Date of Defense:
October 27, 2010
Objective: Breastfeeding rates in the US are low. Healthy People 2010 recommends 75% breastfeeding initiation rates immediately postpartum with 50% of infants still breastfeeding at 6 months of age. In 2007, US mothers met the initiation goal but at 6 months only 43% were still breastfeeding. Maternal employment outside the home is negatively associated with breastfeeding duration. Access to lactation rooms at the workplace has been shown to positively influence breastfeeding duration.
Methods: We conducted a needs assessment survey on a convenience sample of students, staff and faculty at the Academic Health Center at the University of Minnesota to gather information on knowledge of, and access to, lactation rooms, and attitudes about breastfeeding and workplace accommodation.
Results: Our findings show that students were less aware of the existence of lactation rooms than non-students, and men were less aware of them than women. Students reported mostly finding lactation rooms on their own (walking past a lactation room, seeing signs) as opposed to non-students who reported finding them by word of mouth or through more official University channels (human resources, printed materials, university website, etc). Respondents reported the need for more lactation rooms in the Academic Health Center that were conveniently located and better advertised.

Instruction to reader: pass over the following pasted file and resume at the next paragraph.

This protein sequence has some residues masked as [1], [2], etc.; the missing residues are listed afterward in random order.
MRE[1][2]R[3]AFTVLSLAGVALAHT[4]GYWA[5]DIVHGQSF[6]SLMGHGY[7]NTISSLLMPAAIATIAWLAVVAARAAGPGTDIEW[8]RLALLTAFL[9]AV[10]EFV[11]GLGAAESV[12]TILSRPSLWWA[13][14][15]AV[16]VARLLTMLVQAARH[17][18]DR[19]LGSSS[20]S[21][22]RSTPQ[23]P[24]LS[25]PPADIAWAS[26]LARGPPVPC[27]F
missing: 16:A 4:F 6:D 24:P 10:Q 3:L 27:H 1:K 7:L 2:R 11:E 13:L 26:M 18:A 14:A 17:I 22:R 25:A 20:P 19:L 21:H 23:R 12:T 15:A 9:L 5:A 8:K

Conclusion: Our sample indicated they felt supporting breastfeeding at the workplace would decrease absenteeism and turnover and improve the public image of and recruitment to the Academic Health Center.